A 2012 statewide study confirmed that the labor-intensive but cost-effective effort was paying off: The study of 535 participants in 16 different courts who entered drug court between July 2007 and December 2008 found a 37 percent reduction in recidivism rates (compared with nonparticipants); a 47 percent reduction in reconviction rates; a 54 percent graduation rate (62 percent if you exclude Hennepin County); higher rates of completing drug treatment programs and maintaining sobriety; higher rates of employment and educational achievement; and greater command of such life skills and responsibilities as obtaining a driver’s license, locating housing and making child-support payments. Most were diagnosed with drug-use disorders, and slightly less than half also had mental-health diagnoses.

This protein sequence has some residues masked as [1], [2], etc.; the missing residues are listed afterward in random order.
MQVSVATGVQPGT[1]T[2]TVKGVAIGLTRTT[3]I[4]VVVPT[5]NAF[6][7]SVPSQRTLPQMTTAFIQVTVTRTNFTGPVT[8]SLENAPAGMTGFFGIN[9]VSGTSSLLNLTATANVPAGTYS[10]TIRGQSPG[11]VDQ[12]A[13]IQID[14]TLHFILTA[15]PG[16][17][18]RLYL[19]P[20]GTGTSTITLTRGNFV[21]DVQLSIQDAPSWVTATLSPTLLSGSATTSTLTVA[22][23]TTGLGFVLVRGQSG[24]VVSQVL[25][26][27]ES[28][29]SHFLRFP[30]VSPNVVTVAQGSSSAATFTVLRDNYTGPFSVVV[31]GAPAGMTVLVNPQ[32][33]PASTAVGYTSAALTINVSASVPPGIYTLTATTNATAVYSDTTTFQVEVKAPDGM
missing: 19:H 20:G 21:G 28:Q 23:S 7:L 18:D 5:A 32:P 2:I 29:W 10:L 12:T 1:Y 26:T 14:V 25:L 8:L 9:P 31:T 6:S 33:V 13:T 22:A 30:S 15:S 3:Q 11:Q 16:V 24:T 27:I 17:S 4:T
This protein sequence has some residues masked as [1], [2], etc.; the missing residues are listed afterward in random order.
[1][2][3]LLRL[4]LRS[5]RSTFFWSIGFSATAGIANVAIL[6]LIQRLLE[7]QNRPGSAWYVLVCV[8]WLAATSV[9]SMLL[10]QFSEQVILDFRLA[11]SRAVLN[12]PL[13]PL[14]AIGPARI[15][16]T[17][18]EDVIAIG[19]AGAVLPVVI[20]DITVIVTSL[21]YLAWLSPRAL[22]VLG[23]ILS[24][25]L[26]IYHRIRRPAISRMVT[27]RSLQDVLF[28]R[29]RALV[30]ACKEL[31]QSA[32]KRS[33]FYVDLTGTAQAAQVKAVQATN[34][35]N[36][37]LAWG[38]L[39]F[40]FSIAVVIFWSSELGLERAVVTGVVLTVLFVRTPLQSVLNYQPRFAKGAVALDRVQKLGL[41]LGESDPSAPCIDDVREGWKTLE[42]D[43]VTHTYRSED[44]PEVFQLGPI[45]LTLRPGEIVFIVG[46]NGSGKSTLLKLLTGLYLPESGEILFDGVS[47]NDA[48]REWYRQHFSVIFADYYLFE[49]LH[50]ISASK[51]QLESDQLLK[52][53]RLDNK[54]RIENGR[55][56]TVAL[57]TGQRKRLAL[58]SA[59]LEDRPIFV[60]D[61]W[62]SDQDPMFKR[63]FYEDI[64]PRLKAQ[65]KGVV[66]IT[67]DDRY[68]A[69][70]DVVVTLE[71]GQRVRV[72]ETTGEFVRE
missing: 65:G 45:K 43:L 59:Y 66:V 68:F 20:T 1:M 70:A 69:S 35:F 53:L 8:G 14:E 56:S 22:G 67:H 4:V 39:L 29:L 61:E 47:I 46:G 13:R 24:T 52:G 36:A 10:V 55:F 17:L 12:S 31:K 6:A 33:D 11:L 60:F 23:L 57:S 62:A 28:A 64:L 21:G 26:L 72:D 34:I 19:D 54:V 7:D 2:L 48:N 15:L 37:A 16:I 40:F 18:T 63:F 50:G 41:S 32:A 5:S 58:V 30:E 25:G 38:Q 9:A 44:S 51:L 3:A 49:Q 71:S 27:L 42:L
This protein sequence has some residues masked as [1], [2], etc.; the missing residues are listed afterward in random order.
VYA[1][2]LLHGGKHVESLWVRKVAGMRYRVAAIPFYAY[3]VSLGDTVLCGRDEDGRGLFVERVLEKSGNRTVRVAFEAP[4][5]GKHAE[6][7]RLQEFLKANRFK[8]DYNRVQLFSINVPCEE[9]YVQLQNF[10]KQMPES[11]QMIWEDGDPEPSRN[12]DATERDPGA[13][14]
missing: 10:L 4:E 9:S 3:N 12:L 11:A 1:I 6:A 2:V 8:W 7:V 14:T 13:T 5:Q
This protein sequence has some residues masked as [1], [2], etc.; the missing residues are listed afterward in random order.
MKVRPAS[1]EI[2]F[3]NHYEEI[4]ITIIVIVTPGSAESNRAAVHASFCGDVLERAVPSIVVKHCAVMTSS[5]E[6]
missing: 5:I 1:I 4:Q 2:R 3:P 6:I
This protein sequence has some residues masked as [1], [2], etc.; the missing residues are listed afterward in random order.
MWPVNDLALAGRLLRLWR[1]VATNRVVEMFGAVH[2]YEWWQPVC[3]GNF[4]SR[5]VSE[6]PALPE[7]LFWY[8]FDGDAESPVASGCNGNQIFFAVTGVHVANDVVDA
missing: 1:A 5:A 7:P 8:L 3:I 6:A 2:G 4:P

The study also found that incarceration costs (both prison and jail) were about $3,000 less for drug court participants (who oftentimes must also do some time) than nonparticipants.
“Before specialty courts, there was no focus at all on rehabilitating the offenders,” said Dakota County Attorney James Backstrom in an interview last week. “We just did our job, which was to prosecute them, convict them, and put them in jail or prison. And then you didn’t worry about what was going to happen next. But … if we want to keep our communities safe, the most important thing we can do is ensure that these offenders get the help they need for the chemical addictions they have so they don’t break the law again.”
A team approach
If it takes a village to raise a child, it also takes one to help a repeat felony drug offender break the cycle. Each drug court takes a team approach, with all players at the table – a judge, a prosecutor, a public defender, a law-enforcement official, probation officers, chemical dependency experts, and community volunteers. Traditional adversaries in the courtroom now become advocates – all pulling in the same direction.
The Dakota County team provides a good example of how it works.